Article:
Shortlisted for the Man Booker Prize 2013.
Jim Crace's biggest novel since Being Dead draws once more on his genius with landscape and myth, to create a lost and bewitching English world. Told in Jim Crace's hypnotic prose, Harvest evokes the tragedy of land pillaged and communities scattered, as England's fields are irrevocably enclosed. Timeless yet singular, mythical yet deeply personal, this beautiful novel of one man and his unnamed village speaks for a way of life lost for ever.
Shortlisted for the Man Booker Prize 2013.
As late summer steals in and the final pearls of barley are gleaned, a village comes under threat. A trio of outsiders -- two men and a dangerously magnetic woman -- arrives on the woodland borders and puts up a make-shift camp. That same night, the local manor house is set on fire. Over the course of seven days, Walter Thirsk sees his hamlet unmade: the harvest blackened by smoke and fear, the new arrivals cruelly punished, and his neighbours held captive on suspicion of witchcraft. But something even darker is at the heart of his story, and he will be the only man left to tell it ...
Closing date: 07/09/2018
'Unfolding in Crace's trademark rhythmic prose and brimming with unsentimental but intense feeling for the natural landscape, this lingering novel is as resonant as it is elusive.'
'Jim Crace is the most generous of writers. A fabulist, an open heart, an imagination in full flight. There is something of a harvest in every book: the promise, the violence, the fall, the regain. And Harvest is one of his best novels ever. He is, quite simply, one of the great writers of our time.'
Colum McCann, author of Let the Great World Spin
'Harvest, his latest novel, dramatises one of the great under-told narratives of English history ... Crace brings his signature combination of atmosphere and exactitude to every aspect of this far-off world ... the prose is extraordinary: rich yet measured, estranged and familiar, both intimate and austere ... Harvest can be read in mythical, even biblical terms, but the physical and emotional displacement of individuals and communities at its heart remains as politically resonant today as it was at the time.'
'Crace's prose - percussive, rhythmic, resonant - is unmistakable.'
Independent on Sunday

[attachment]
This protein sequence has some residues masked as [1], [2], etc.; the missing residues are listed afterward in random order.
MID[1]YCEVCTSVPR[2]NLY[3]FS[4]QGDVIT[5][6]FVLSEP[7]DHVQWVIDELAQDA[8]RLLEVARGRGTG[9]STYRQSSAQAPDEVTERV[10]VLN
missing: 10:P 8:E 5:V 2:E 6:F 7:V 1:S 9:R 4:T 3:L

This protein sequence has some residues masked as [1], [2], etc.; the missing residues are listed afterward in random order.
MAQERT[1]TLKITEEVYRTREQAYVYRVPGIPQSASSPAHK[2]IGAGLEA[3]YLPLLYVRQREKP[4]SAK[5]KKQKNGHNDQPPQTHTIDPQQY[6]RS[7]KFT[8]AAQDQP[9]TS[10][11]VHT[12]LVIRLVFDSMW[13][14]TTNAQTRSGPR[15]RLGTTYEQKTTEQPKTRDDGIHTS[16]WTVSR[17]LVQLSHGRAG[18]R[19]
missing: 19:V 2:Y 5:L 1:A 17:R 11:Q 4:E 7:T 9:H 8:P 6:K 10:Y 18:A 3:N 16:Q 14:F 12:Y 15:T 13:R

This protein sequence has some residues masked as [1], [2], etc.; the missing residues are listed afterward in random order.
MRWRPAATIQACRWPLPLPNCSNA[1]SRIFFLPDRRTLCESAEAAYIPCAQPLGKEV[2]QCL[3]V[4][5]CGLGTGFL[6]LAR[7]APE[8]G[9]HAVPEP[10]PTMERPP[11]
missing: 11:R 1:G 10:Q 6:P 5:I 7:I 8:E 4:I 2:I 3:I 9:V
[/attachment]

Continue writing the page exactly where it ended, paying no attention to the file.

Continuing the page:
'The rhythmic power of his prose, with its vivid physical imagery, brings his stories to life ... Crace is brilliant at evoking atmosphere, mood and an all-persuasive sense of place ... Harvest has been announced by Crace as his final novel. If so ... it is majestic leavetaking, honed by an unforgettable narrative voice: resigned, bewildered, ultimately hopeful ... Few novels as fine or as complex in their apparent simplicity will be published this, or indeed any, year.'
'Harvest is Jim Crace's most ambitious novel since Being Dead (1999) ... Crace's stunning depiction of country life in all its hardship - less Tolstoy, more Hardy, but bleak-pastoral rather than idyllic-bucolic ... Harvest is a mesmerising slow-burner of a novel, both a paean to a lost way of life and a timeless cautionary fable... We gladly accompany Thirsk on his eventful seven-day journey of discovery, always aware of that one portentous word which slyly reappears as a leitmotif, signifying a better future beyond the village boundary, a word in which Jim Crace cleverly compounds his perennial twin concerns of place and time: hereafter.'
'The best of his that I've read ... Full of the most wonderful descriptions ... Very readable and very scary ... A tour de force'
Gillian Slovo, Saturday Review on BBC Radio 4
'Crace evoked this musty, murky world, and the ambiguous persona of our protagonist within it, with wit and immediacy that bring it touchably close ... The story that he constructs is involving and mysterious, stoked by vividly descriptive prose that's never wastefully or showily verbose.'
Scotland on Sunday
Publication date: 14/02/2013
Publisher: Picador an imprint of Pan Macmillan
|Publication date:||14th February 2013|
|Publisher:||Picador an imprint of Pan Macmillan|
|Genres:||eBook Favourites, Literary Fiction,|
Novelist Jim Crace has won numerous prizes for his writing including the Whitbread First Novel Award, the Guardian Fiction Prize and the David Higham Prize for Fiction. He was awarded the E. M. Forster Award by the American Academy of Arts and Letters in 1992 and became a Fellow of the Royal Society of Literature in 1999.More About Jim Crace